Having read the thoughts on rehearsals, a few queries have come in through various social media platforms and it seems like a good idea to address them. I won’t publish the details of who is asking as that seems unfair but I will try to address each one as fully as possible.

{paraphrase} What makes you so sure that these elements will work?(refers to the blog on restarting rehearsals)

It’s a fair question really. We see a lot of “wisdom” and even dogma written about rehearsal techniques. I’ve even seen detailed accounts of how to rehearse certain pieces which are annoyingly prescriptive given the writer is making assumptions about which errors and omissions people in the group might make. The elements above however, are proven and constructive ways of improving ensembles. In some groups the improvement can happen in one rehearsal, provided the skill and understanding of the players is very high. In the early stages of less skilled groups, things may take longer but with persistence and consistency as well as encouragement and enablement, the results will soon be evident. I have used these methods with many groups and they have been developed through the years. I can’t think of any group that hasn’t improved. I can think of a couple of individual players, lacking self awareness and humility for whom it was too difficult; I think even a cattle prod might not have helped them to better their regime.

How do you deal with awkward questions from players in rehearsal?

This is a multi-faceted question I think. Players have several reasons for asking questions and some are simply genuine queries which should be answered quickly and politely. If it’s a complex issue about a score or possible mistake in the parts, I’d recommend waiting for a break and discussing it with the player with score and part together in order to save time.

If it’s a question regarding how you’re beating a particular bar or passage, this can be asked for two reasons. It could be that the player is counting rests or playing sustained notes and is struggling with counting but it could also be a little challenge to insinuate that you are not easy to follow. You can usually tell the difference pretty easily. My answer is usually “Don’t assume that it will always be taken in (2-4-8 etc) it will depend on the reaction to live events” I remember in Elgar’s In the South saying “If you follow it’ll be in 1, if you wallow it’ll be in 3”.

There’s a common question that often arises from players who like to control others. “Am I the only one marked piano here? Everyone else is too loud” It could be someone getting grumpy because if they play quieter they can’t hear themselves although balance is more to do with priorities than simply and equal blend of players. The answer is to thank them for playing softly and comment that you’re glad you don’t have to judge the group’s balance whilst sitting in it playing an instrument.

There are the awkward moments when someone is deliberately being awkward to make you uncomfortable or to make themselves feel important. It happens. Often those people being disruptive are the least qualified to comment on anything, asking questions that are difficult to answer without being entirely contradictory. I’ve tried not to rise to the bait under these circumstances but sadly have occasionally been a bit mean. “If by some amazing turn of events you miraculously become more musically experienced and knowledgeable you’ll realise what a stupid question that was.” I shouldn’t have used so many words when a simple glance would have done.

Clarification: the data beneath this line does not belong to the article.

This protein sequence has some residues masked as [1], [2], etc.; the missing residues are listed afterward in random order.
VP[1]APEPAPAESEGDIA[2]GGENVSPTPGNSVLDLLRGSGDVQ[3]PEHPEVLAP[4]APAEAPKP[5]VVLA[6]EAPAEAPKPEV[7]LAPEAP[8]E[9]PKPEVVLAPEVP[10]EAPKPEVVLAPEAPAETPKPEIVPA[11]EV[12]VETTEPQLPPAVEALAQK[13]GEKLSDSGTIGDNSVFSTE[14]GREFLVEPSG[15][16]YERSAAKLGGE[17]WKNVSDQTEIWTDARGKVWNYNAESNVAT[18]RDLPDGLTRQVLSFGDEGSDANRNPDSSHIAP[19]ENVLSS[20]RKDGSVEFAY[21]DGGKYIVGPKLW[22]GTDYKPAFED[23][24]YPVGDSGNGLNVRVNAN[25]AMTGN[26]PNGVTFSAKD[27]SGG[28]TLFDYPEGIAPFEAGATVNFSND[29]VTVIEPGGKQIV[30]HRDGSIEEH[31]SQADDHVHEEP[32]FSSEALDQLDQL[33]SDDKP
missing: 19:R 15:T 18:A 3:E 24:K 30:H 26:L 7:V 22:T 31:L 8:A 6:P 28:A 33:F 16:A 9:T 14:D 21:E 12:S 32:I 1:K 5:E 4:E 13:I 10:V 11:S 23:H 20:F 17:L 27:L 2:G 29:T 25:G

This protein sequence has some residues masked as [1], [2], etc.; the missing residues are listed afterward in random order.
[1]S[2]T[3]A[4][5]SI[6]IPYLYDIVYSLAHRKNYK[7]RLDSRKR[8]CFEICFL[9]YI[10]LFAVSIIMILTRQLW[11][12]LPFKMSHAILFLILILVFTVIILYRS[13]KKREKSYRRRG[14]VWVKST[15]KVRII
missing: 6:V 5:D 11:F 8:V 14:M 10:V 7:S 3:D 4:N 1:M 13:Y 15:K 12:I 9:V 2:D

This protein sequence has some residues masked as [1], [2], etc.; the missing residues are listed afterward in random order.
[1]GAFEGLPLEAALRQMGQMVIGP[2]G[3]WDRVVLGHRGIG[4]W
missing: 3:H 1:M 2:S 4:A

As a rule of thumb, deal with things politely, quickly, clearly and accurately. Be assertive but not rude and a smile is always better than a scowl.

How much score preparation do you do?

Score preparation is a very interesting and important element of conducting. I have to say that working with four groups simultaneously and often dropping into other orchestras, it’s really important to be able to sight read and catch on to music quickly. I’m lucky in having experience of a huge variety of musical styles and genres so I can take a piece from library to first rehearsal with a quick flick through.

There is a vast amount of information in any score and I’m always a bit shocked to see what conductors write on them. Huge pencil marks for cues, arrows, wavy lines, pairs of glasses and whilst knowing the score is crucial to conducting, sometimes the minutia gets in the way of the big picture.

I have had to write in multiple time signatures in scores where it’s virtually impossible to see the time signature, scores with bars of four that are shorter than a subsequent 3/8 bar don’t help.

In the end you’ll know what a page of score is going to sound like as soon as you see it. Your beat will automatically follow the metre without triangles and up down arrows. Those movements are instinctive in the end and you can concentrate on the sound picture that you have in your heart and mind. In other words there’s more to knowing the score than just having perused every bar. You need to know what you expect to hear, how the dynamic map of the piece works, how tempi are related and how to create a climax before you reach it. Communicating that constantly to the players, they will come to trust that you’ll help them to enjoy the music at its best and respond to your movements. In this regard, avoid unnecessary movements that don’t mean anything, don’t over conduct in case it diminishes the effectiveness of extra energy when you need it. Conduct the music, the players and the score, reacting to events and staying alert to upcoming corners.

I’m happy to answer any that come in so there’s a contact page on the website and there’s FB, Twitter etc.